Q&A: M-Squared Laser Beam Quality

Technical Diagram of M-Squared Meausrement

What’s M-Squared, again?

If you’re not familiar with M2 already, it basically sums up your laser beam quality in a single number.

M2 takes a look at your beam caustic (the curve of the laser beam as it focuses and diverges again) and compares this to an ideal Gaussian beam caustic.

So if your beam is perfectly Gaussian, you’ll get M2 = 1.  For high quality beams, M2 might be 1.1 or 1.2, for lower qualities you can get up to 3, 4 and even double digits for some low quality high power lasers.

So, how do you know what the M2 of your laser beam really is? 

Measuring M-Squared

There are few different methods, but the basic idea is you must measure the laser beam width at several points along the beam’s path through a focal point.  Then software can be used to analyze these points, draw a beam caustic, and compare it with an ideal Gaussian to calculate M2.

In the case of the M2-200s M2 measurement system, this is carried out by a CCD camera attached to an optical train which moves the camera with respect to a focusing optic, to take measurements at all the necessary positions.  Similarly, the NanoModeScan moves a scanning slit profiler through the beam caustic on an optical train to obtain orthogonal measurements along the beam path.  There are two other products which measure M2 in an instant.  The MS-1780 uses a series of mirrors to image several 2D profiles along the caustic to provide an immediate M2 measurement.  The BeamWatch product images a multi-kilowatt industrial laser beam’s caustic from two orthogonal sides and can give an M2 measurement instantly in two axes.

Beam Propagation Analyzer: M2

All this is to say that M2 measurement can be a little complicated.  Here are a few tips to help you get the most, based on some customer questions we’ve gotten recently:

M-Squared Q&A

Q: How can I maintain high repeatability from one bench calibration to the next?

A: You should try to use consistent optical setups, enable statistics and remove outliers.  (You can remove them automatically with the M2-200s software.)  Also, an optical table will be useful to minimize vibrations.  With the M2-200s, you should be able to achieve reproducibility of all parameters within 5%, except for beam waist location, which is ±12%.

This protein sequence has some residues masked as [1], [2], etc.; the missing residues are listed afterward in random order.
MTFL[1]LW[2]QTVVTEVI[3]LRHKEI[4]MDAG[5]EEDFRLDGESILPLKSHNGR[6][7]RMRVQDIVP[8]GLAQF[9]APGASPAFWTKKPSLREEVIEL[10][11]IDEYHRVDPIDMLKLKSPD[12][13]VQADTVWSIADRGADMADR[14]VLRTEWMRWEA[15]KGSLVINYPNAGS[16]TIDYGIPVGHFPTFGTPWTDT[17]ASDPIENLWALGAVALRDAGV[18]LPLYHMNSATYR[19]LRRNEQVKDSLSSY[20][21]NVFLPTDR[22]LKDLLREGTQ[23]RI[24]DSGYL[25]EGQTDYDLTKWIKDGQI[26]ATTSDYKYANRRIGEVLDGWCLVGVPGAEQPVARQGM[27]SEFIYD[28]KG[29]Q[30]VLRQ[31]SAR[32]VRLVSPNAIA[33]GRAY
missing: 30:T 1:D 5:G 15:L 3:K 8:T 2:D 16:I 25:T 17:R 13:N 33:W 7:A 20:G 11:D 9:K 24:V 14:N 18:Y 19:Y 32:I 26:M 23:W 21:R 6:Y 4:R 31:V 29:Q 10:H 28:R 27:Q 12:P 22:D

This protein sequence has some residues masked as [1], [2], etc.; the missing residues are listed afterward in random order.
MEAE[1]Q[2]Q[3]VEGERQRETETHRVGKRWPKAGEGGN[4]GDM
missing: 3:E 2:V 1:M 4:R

Q: What is the optimal beam size for M2 measurements?

A: The beam should be as collimated as possible with an unfocused diameter of 1-10 mm.  This will allow the focused beam waist to cover at least 20×20 pixels on the camera, which yields a fair resolution.

Q: What is the optimal laser power for M2 measurements?

A: Power of the laser should be on the order of milliwatts or less.  If the camera saturates, add attenuation.  Be careful to make sure that the focused power density is below the camera’s damage threshold.

Q: What is the noise of M2 measurements?

A: It depends which beam width calculation method is used (there are several – see the Beam Width Measurement Accuracy article for more on that).  The D4σ method, which is the ISO standard and default in our software, is most sensitive to noise.  You can use the knife edge (90/10) technique to increase accuracy.

Q: How can I avoid smearing (where one axis is very different from the other)?

A: Smearing (or blooming) is a hardware glitch that occurs when the laser light leaks through the CCD and affects the layers underneath the Silicon.  This usually happens with longer wavelengths in the NIR range.  Adding exposure typically minimizes this effect.  (Make sure to reduce the laser power or add more attenuation when lengthening exposure time.)  The M2-200s has recently been updated with a new USB camera which further minimizes this blooming phenomenon.  If you are still experiencing this problem, fill out an RMA and we’ll try to get you a better camera.

I hope this will give you a jump-start on your M-Squared measurement mission.  If you have other questions, leave a comment!

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